Friday, December 10, 2010

this day in December

A Christmas tree was a magical thing, when I was growing up.  We cut our own, not at a lot or a farm but on the land where we lived, and the "ritual"--not some obligatory bullshit or overly done-up reverence or laborious nonsense--of bringing it into the house was one which--though always a little late, a bit complicated and perhaps just a tad contentious--was always one of significance, of joy and anticipation, the culmination and recognition of the passage of another year, from darkness to light...We spent hours, as a family, listening to music--Tchaikovsky, maybe, or Handel or various others...jazz musicians or just plain old folks on vinyl, not only of the season--and carefully unpacking each ornament, jointly considering its best placement and most beautiful attributes, so as best to fill each void, or catch the light, or be most pleasing to the eye and heart. 

The collection of ornaments was rare, artful, breakable. There were many in glass, figures and creatures and bubbles of all sizes, sculptures of metal and clay and wood.  This might seem less than notable, these days, but in the late 70's and until much later--perhaps not until well into the 90's, with the general acceptance of consumerism as a way of life--such things were not so commonplace, and even yet I have rarely glimpsed so many lovely, thoughtful graces on a single tree.  We had gnomes with pipes and mates and children, a blown-glass dragon (or was it really a chicken?), wild reindeer and wonderful birds...bulbs which had rounded out decades...trumpets and french horns and trombones and flutes, drums, disco balls...jesters and wizards and pickles and starbursts...angels (though not of the white-winged variety) and saints (though not of the biblical sort).  There were no Precious Moments but the Imaginary Ones.  Lights of all colors, reflected in every direction, casting rainbowed shadow branches onto the ceiling...things heavy, things hidden, things coming alive among the flashes of light, the falling needles, the fragrant sap...  Each year, everyone received a new decoration to add to the tree.  In this way, we composed our space inside a winter's night.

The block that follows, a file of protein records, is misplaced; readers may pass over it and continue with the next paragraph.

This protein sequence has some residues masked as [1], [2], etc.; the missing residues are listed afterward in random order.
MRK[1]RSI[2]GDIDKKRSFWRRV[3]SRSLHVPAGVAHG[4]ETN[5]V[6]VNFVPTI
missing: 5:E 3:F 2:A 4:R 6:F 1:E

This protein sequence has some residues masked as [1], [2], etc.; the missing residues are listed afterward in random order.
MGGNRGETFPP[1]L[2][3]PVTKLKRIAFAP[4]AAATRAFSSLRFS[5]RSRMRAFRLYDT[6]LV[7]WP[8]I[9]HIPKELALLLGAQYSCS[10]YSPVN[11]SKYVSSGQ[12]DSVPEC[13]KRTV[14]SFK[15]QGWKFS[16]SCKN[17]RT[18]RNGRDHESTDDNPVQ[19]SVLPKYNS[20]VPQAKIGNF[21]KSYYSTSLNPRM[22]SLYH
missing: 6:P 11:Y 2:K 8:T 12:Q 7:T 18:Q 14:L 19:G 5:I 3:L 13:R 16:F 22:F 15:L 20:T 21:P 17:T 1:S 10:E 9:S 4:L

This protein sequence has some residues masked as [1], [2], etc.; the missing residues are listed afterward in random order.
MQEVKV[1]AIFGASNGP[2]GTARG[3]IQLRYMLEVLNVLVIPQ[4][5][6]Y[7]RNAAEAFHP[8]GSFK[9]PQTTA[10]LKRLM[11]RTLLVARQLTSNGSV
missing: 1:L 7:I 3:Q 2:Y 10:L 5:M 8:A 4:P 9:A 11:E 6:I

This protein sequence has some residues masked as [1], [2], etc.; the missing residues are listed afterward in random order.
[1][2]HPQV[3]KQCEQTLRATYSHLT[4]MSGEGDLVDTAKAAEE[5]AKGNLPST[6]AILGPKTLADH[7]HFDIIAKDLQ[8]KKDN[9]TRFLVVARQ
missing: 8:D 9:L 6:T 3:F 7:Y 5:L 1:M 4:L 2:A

Outside, stars pierced the sky, making of it a sieve through which we might receive the finer parts of the light beyond.  The slivered, silvered moon danced a million smiling dances with each snowflake, while the coyotes caroled their way along the fence, out past the Oak Grove.  In the distance, the Big Hill rose in pregnant silence against the horizon, to carry on an unspoken dialogue with the wrinkled eaves of the old barn roof.  Close by, in the still crisp air under the pole light, the ginalla whispered gently to the weeping willow, remembering a distant Spring...Paw prints in the snow and puppies at the window reminded us to open the door, return to the fire...

A night went by, and morning came.  Presents were something; we had lots some years, and good ones...but the Presence--and let's be clear on this: I mean not of Christ but of Love, itself--was all that shaped the day.  Sweet music, nourishing food, a challenging puzzle perhaps, something new to build, an invigorating ski trek over fields and through woods to the beaver dam and back....these are my memories of this time of year, when gravity draws us toward our dark Solstice and with some ancient strength hurls us past it into the open arms of the next bright season. I'm thinking of this tonight, partly in giddy anticipation of the snows (okay already: blizzard!!!) tomorrow, and also with gratitude for the birth and life of my mother, and all that she has known, and learned to share, and taught us all.  It's her birthday tomorrow.  Send her some love.

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